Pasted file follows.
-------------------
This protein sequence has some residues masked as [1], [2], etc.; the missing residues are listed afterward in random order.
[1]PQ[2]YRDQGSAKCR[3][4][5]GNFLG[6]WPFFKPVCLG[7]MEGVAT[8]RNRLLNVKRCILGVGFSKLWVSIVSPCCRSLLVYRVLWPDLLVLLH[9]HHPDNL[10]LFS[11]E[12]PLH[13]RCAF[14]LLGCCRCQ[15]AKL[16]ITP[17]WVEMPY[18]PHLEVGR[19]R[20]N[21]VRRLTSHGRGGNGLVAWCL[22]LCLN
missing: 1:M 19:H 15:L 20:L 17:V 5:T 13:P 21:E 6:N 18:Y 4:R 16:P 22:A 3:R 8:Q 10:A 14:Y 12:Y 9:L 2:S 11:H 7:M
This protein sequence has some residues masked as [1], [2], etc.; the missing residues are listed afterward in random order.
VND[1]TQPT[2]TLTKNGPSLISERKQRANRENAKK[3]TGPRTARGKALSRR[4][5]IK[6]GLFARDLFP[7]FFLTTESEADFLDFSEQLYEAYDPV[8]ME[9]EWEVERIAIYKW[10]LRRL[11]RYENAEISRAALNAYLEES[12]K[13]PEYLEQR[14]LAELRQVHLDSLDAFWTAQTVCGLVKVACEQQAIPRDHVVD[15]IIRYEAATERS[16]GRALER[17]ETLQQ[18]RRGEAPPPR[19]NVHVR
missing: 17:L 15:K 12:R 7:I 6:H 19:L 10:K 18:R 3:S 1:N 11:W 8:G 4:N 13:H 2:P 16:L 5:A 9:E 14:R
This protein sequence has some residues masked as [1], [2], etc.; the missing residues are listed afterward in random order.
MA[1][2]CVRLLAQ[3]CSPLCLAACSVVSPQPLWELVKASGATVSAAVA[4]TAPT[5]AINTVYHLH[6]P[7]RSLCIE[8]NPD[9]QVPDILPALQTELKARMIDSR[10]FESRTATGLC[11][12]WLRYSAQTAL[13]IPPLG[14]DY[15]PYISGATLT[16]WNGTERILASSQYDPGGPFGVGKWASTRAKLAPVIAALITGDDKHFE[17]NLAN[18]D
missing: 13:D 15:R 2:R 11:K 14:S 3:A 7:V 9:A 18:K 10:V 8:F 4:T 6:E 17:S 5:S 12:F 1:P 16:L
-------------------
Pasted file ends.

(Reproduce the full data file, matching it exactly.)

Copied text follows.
This protein sequence has some residues masked as [1], [2], etc.; the missing residues are listed afterward in random order.
[1]PQ[2]YRDQGSAKCR[3][4][5]GNFLG[6]WPFFKPVCLG[7]MEGVAT[8]RNRLLNVKRCILGVGFSKLWVSIVSPCCRSLLVYRVLWPDLLVLLH[9]HHPDNL[10]LFS[11]E[12]PLH[13]RCAF[14]LLGCCRCQ[15]AKL[16]ITP[17]WVEMPY[18]PHLEVGR[19]R[20]N[21]VRRLTSHGRGGNGLVAWCL[22]LCLN
missing: 1:M 19:H 15:L 20:L 17:V 5:T 13:P 21:E 6:N 18:Y 4:R 16:P 22:A 3:R 8:Q 10:A 14:Y 12:Y 9:L 2:S 11:H 7:M
This protein sequence has some residues masked as [1], [2], etc.; the missing residues are listed afterward in random order.
VND[1]TQPT[2]TLTKNGPSLISERKQRANRENAKK[3]TGPRTARGKALSRR[4][5]IK[6]GLFARDLFP[7]FFLTTESEADFLDFSEQLYEAYDPV[8]ME[9]EWEVERIAIYKW[10]LRRL[11]RYENAEISRAALNAYLEES[12]K[13]PEYLEQR[14]LAELRQVHLDSLDAFWTAQTVCGLVKVACEQQAIPRDHVVD[15]IIRYEAATERS[16]GRALER[17]ETLQQ[18]RRGEAPPPR[19]NVHVR
missing: 17:L 15:K 12:R 7:I 6:H 19:L 10:K 18:R 3:S 1:N 11:W 8:G 4:N 13:H 2:P 16:L 5:A 9:E 14:R
This protein sequence has some residues masked as [1], [2], etc.; the missing residues are listed afterward in random order.
MA[1][2]CVRLLAQ[3]CSPLCLAACSVVSPQPLWELVKASGATVSAAVA[4]TAPT[5]AINTVYHLH[6]P[7]RSLCIE[8]NPD[9]QVPDILPALQTELKARMIDSR[10]FESRTATGLC[11][12]WLRYSAQTAL[13]IPPLG[14]DY[15]PYISGATLT[16]WNGTERILASSQYDPGGPFGVGKWASTRAKLAPVIAALITGDDKHFE[17]NLAN[18]D
missing: 13:D 15:R 2:R 11:K 14:S 3:A 7:V 9:A 18:K 10:V 8:F 4:T 6:E 17:S 5:S 12:F 1:P 16:L